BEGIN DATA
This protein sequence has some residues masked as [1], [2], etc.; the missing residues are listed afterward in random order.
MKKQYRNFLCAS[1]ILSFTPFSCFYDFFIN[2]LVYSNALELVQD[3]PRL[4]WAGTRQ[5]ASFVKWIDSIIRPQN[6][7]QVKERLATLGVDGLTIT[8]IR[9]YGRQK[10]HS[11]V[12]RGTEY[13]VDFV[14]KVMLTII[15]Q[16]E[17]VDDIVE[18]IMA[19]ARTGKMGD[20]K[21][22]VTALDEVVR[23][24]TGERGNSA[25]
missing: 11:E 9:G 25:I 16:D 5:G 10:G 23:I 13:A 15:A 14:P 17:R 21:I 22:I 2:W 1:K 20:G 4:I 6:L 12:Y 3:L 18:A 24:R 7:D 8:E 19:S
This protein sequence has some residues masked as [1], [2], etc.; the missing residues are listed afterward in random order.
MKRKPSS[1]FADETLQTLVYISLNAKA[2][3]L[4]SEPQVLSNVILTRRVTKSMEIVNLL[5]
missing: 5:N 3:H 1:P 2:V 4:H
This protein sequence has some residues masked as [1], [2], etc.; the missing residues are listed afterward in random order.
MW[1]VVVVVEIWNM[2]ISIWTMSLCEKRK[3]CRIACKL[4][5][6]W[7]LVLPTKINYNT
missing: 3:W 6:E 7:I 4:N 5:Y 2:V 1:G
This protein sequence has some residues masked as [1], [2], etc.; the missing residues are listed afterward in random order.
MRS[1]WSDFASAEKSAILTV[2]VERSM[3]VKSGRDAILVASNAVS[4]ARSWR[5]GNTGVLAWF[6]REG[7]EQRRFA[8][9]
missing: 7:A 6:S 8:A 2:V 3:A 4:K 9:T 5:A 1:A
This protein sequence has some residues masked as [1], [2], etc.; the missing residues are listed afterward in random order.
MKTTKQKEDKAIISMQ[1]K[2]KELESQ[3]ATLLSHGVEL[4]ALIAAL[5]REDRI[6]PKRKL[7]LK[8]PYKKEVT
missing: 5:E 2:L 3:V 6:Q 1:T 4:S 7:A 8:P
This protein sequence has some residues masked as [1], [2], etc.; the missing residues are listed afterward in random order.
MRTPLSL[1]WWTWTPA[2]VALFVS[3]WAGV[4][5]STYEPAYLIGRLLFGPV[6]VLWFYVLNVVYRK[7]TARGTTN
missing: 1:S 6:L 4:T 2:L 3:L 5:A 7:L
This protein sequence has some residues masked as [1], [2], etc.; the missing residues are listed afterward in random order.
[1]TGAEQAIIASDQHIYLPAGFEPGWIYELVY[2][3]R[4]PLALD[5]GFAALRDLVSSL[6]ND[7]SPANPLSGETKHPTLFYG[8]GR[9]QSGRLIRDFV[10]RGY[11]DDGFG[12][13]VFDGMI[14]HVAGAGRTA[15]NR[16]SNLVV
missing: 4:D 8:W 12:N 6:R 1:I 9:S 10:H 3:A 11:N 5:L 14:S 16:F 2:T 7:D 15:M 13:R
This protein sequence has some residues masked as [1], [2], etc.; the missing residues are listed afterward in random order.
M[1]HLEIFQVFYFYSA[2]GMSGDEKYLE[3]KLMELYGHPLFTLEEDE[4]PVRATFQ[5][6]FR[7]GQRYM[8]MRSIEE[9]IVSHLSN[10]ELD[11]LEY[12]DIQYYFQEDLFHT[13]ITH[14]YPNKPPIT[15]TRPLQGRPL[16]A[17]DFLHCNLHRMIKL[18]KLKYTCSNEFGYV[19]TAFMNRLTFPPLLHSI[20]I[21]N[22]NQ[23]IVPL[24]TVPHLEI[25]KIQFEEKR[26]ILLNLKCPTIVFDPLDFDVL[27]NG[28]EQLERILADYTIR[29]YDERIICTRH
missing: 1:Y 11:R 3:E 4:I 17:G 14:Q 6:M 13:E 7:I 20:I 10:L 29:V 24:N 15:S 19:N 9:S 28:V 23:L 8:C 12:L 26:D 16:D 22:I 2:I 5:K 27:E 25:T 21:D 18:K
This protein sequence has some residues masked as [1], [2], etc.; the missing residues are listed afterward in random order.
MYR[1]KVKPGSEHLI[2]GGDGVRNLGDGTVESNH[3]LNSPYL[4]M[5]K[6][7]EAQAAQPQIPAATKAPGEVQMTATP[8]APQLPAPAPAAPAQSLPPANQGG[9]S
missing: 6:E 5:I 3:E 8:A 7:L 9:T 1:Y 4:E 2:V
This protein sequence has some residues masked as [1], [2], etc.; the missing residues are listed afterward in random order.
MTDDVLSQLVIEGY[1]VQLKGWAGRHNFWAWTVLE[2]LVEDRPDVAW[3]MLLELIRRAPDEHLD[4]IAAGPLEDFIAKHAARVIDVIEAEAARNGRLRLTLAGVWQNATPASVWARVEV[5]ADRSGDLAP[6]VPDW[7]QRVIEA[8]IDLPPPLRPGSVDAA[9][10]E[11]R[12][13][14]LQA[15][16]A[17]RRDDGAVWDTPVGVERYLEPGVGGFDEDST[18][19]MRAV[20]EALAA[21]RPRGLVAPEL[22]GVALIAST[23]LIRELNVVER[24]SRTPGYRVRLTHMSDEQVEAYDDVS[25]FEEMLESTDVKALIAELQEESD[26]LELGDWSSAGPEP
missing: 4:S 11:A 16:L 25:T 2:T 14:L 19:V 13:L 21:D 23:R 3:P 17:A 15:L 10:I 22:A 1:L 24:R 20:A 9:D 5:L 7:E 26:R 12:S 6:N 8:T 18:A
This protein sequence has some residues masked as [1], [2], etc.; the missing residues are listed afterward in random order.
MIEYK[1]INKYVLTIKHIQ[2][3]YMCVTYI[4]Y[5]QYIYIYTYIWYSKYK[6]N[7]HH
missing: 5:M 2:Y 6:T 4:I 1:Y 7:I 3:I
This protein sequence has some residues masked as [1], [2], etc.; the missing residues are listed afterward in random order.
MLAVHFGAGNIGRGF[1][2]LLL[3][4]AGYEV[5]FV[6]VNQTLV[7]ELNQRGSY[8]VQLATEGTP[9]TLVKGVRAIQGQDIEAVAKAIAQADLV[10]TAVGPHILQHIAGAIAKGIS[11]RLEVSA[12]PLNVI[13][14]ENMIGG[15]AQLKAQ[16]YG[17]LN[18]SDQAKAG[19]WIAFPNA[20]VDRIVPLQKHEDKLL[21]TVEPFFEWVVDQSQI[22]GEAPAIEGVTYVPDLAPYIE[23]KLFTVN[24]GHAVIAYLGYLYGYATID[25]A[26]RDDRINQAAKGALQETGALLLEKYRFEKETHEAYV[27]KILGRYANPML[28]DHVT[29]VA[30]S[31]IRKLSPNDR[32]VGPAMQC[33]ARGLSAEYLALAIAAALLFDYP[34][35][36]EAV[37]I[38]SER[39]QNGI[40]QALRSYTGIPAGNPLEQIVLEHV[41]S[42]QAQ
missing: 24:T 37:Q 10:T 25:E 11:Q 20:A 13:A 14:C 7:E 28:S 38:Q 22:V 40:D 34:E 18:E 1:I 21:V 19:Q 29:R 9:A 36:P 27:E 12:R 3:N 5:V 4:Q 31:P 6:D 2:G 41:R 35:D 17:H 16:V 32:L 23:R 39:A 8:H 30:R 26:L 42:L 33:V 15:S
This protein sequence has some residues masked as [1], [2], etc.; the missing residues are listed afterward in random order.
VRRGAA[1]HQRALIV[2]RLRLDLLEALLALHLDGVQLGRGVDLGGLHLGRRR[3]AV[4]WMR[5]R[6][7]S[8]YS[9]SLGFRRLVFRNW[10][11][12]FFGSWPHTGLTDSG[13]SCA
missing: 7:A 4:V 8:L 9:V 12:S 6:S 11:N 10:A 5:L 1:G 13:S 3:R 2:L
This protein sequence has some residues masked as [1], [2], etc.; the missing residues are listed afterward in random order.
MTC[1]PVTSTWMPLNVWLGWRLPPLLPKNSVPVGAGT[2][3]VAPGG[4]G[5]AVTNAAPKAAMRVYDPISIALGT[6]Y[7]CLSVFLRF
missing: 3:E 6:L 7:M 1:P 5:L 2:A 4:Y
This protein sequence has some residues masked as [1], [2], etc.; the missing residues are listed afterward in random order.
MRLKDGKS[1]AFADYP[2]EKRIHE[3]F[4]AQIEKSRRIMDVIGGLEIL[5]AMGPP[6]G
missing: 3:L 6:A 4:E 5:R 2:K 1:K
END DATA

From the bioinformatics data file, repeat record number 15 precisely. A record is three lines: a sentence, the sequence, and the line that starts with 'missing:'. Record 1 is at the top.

This protein sequence has some residues masked as [1], [2], etc.; the missing residues are listed afterward in random order.
MRLKDGKS[1]AFADYP[2]EKRIHE[3]F[4]AQIEKSRRIMDVIGGLEIL[5]AMGPP[6]G
missing: 3:L 6:A 4:E 5:R 2:K 1:K